First Kenyan to go public with his HIV status dies after living with the virus for 35 years

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Dr Joe Muriuki, the first Kenyan national to go public with his HIV status is dead.

Nephak, an organisation that supports people living with HIV confirmed his death. Dr Muriuki who went public in 1987 and confirmed that he had tested positive, lived with the disease for 35 years.

After he confirmed that he was HIV positive, many Kenyans also went public with their status, adding that Muriuki’s move had encouraged them.

The deceased was amongst the people living with HIV in the country who totally refused to use drugs for over 27 years. According to him, a balanced diet, regular exercise and being cheerful was key to the survival of the infected.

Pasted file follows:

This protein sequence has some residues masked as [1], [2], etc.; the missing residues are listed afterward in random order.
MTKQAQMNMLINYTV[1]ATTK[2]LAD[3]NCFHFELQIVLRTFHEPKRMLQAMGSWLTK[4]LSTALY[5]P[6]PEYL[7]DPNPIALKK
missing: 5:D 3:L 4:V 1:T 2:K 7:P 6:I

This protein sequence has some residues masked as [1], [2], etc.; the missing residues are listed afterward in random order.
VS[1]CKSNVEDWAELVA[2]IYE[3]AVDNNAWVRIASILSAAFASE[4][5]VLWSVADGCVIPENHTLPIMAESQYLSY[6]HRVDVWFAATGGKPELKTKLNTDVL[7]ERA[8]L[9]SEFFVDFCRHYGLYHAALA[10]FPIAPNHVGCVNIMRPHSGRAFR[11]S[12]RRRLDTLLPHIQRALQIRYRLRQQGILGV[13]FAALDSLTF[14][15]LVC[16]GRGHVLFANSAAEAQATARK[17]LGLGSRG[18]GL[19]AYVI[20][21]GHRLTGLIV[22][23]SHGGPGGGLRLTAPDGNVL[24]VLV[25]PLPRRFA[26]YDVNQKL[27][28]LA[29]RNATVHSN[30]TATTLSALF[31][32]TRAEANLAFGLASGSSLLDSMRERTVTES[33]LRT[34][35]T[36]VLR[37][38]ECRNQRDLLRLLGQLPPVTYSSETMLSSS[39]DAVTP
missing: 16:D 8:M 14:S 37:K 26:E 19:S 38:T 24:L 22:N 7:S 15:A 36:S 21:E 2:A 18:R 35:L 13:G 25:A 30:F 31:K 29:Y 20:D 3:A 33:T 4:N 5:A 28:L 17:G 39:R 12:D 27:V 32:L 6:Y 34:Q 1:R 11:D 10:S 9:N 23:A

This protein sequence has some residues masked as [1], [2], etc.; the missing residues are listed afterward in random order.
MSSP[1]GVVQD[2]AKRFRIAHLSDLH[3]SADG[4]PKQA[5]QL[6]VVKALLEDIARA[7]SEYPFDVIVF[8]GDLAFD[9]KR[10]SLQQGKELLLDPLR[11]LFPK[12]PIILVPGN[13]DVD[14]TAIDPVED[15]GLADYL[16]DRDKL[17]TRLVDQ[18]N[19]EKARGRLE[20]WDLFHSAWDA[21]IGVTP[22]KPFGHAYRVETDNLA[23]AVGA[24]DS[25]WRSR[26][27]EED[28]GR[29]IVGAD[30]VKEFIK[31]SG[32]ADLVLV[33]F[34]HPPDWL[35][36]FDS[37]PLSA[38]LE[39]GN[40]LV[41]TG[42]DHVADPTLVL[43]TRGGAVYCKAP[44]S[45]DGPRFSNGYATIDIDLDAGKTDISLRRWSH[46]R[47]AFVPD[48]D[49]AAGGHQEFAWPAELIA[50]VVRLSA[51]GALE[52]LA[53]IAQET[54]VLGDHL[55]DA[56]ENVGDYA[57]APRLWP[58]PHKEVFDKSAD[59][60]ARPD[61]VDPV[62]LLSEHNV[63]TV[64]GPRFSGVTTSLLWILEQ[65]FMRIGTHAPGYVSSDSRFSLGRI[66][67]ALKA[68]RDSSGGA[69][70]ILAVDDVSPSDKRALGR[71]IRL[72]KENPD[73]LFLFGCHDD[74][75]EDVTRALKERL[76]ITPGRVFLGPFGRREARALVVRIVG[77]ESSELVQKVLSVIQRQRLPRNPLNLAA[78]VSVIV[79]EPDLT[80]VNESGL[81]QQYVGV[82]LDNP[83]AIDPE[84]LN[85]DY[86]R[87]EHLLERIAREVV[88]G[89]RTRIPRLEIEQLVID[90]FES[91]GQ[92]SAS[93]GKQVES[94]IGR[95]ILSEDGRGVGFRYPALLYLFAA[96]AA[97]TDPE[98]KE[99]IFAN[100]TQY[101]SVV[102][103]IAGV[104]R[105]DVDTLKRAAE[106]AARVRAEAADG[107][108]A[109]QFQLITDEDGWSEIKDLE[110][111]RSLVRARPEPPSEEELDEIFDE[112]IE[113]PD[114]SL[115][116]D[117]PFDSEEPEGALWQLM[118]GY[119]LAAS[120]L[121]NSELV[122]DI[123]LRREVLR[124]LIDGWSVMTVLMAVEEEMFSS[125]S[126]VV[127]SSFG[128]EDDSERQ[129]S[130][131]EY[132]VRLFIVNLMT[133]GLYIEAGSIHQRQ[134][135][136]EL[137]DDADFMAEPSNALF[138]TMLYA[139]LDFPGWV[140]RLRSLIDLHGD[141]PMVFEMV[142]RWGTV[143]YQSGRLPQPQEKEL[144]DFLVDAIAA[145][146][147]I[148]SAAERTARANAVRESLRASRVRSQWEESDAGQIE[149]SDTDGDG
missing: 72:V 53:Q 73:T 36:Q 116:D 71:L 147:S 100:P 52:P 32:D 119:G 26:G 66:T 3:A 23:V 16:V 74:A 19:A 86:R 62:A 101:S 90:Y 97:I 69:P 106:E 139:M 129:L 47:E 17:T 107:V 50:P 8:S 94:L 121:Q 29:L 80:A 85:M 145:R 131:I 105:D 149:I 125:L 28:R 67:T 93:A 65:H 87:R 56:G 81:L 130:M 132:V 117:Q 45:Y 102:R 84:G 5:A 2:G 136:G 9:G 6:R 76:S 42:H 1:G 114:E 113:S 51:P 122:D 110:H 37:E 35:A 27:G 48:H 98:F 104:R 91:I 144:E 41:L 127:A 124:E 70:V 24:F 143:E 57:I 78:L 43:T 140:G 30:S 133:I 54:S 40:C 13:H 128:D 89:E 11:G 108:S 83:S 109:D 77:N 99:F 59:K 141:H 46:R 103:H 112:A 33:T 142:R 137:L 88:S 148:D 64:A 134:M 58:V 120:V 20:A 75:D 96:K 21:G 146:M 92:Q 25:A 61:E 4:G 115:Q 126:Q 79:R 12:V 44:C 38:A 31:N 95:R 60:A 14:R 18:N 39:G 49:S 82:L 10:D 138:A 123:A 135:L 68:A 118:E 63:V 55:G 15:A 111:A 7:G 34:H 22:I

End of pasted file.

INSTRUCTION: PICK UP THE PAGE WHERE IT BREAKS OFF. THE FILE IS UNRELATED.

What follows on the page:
The doctor later embraced Kemron which is a drug that was invented by Kenyan scientists. Kemron drug was later rendered useless after it was introduced to the public in 1991.

The deceased was also a member of the regional task team that came up with an Act on how people living with HIV should be treated. His 2017 attempt to secure a seat in the East African Legislative Assembly in a bid to represent people living with HIV in Kenya flopped.